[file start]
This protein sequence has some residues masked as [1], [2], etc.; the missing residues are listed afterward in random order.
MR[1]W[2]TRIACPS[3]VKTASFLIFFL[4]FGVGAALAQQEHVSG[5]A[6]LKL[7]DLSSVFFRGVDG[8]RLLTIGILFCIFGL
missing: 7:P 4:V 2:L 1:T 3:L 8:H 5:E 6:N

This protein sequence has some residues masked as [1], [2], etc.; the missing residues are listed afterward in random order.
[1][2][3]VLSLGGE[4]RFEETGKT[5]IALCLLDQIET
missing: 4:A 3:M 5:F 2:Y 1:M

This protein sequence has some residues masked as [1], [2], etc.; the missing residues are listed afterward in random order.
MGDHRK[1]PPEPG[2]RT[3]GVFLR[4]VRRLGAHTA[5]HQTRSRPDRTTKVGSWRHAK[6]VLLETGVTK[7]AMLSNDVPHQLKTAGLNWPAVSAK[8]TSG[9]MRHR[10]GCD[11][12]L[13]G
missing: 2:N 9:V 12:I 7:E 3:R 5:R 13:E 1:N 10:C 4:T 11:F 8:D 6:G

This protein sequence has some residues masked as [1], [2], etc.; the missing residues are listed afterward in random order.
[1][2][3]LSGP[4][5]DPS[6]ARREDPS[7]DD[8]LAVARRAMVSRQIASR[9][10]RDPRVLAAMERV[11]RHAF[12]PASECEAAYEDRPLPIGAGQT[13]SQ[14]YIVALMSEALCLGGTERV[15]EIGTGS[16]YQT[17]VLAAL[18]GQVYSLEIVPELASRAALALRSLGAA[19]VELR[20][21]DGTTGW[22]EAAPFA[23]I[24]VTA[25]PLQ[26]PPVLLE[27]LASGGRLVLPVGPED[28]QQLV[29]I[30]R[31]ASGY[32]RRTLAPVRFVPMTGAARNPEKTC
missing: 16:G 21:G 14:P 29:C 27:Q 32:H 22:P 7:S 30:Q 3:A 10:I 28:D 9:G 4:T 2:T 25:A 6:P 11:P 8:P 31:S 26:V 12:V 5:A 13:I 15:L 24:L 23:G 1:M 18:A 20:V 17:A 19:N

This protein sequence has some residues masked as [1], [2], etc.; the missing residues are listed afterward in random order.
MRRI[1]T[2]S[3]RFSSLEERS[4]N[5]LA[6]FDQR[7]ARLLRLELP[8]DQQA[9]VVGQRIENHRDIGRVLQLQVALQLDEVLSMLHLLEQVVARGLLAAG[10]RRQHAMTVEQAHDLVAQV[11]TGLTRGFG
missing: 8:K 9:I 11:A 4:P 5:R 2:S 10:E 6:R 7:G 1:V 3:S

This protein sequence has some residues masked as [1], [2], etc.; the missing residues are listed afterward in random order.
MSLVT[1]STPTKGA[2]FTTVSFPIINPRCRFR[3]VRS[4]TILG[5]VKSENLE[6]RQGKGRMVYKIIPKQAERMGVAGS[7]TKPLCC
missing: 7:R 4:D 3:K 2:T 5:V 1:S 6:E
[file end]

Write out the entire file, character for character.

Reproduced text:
This protein sequence has some residues masked as [1], [2], etc.; the missing residues are listed afterward in random order.
MR[1]W[2]TRIACPS[3]VKTASFLIFFL[4]FGVGAALAQQEHVSG[5]A[6]LKL[7]DLSSVFFRGVDG[8]RLLTIGILFCIFGL
missing: 7:P 4:V 2:L 1:T 3:L 8:H 5:E 6:N

This protein sequence has some residues masked as [1], [2], etc.; the missing residues are listed afterward in random order.
[1][2][3]VLSLGGE[4]RFEETGKT[5]IALCLLDQIET
missing: 4:A 3:M 5:F 2:Y 1:M

This protein sequence has some residues masked as [1], [2], etc.; the missing residues are listed afterward in random order.
MGDHRK[1]PPEPG[2]RT[3]GVFLR[4]VRRLGAHTA[5]HQTRSRPDRTTKVGSWRHAK[6]VLLETGVTK[7]AMLSNDVPHQLKTAGLNWPAVSAK[8]TSG[9]MRHR[10]GCD[11][12]L[13]G
missing: 2:N 9:V 12:I 7:E 3:R 5:R 13:E 1:N 10:C 4:T 11:F 8:D 6:G

This protein sequence has some residues masked as [1], [2], etc.; the missing residues are listed afterward in random order.
[1][2][3]LSGP[4][5]DPS[6]ARREDPS[7]DD[8]LAVARRAMVSRQIASR[9][10]RDPRVLAAMERV[11]RHAF[12]PASECEAAYEDRPLPIGAGQT[13]SQ[14]YIVALMSEALCLGGTERV[15]EIGTGS[16]YQT[17]VLAAL[18]GQVYSLEIVPELASRAALALRSLGAA[19]VELR[20][21]DGTTGW[22]EAAPFA[23]I[24]VTA[25]PLQ[26]PPVLLE[27]LASGGRLVLPVGPED[28]QQLV[29]I[30]R[31]ASGY[32]RRTLAPVRFVPMTGAARNPEKTC
missing: 16:G 21:G 14:P 29:C 27:Q 32:H 22:P 7:S 30:Q 3:A 10:I 28:D 9:G 4:T 2:T 25:A 6:P 11:P 8:P 31:S 26:V 12:V 5:A 13:I 15:L 24:L 23:G 1:M 18:A 20:V 17:A 19:N

This protein sequence has some residues masked as [1], [2], etc.; the missing residues are listed afterward in random order.
MRRI[1]T[2]S[3]RFSSLEERS[4]N[5]LA[6]FDQR[7]ARLLRLELP[8]DQQA[9]VVGQRIENHRDIGRVLQLQVALQLDEVLSMLHLLEQVVARGLLAAG[10]RRQHAMTVEQAHDLVAQV[11]TGLTRGFG
missing: 8:K 9:I 11:A 4:P 5:R 2:S 10:E 6:R 7:G 1:V 3:S

This protein sequence has some residues masked as [1], [2], etc.; the missing residues are listed afterward in random order.
MSLVT[1]STPTKGA[2]FTTVSFPIINPRCRFR[3]VRS[4]TILG[5]VKSENLE[6]RQGKGRMVYKIIPKQAERMGVAGS[7]TKPLCC
missing: 7:R 4:D 3:K 2:T 5:V 1:S 6:E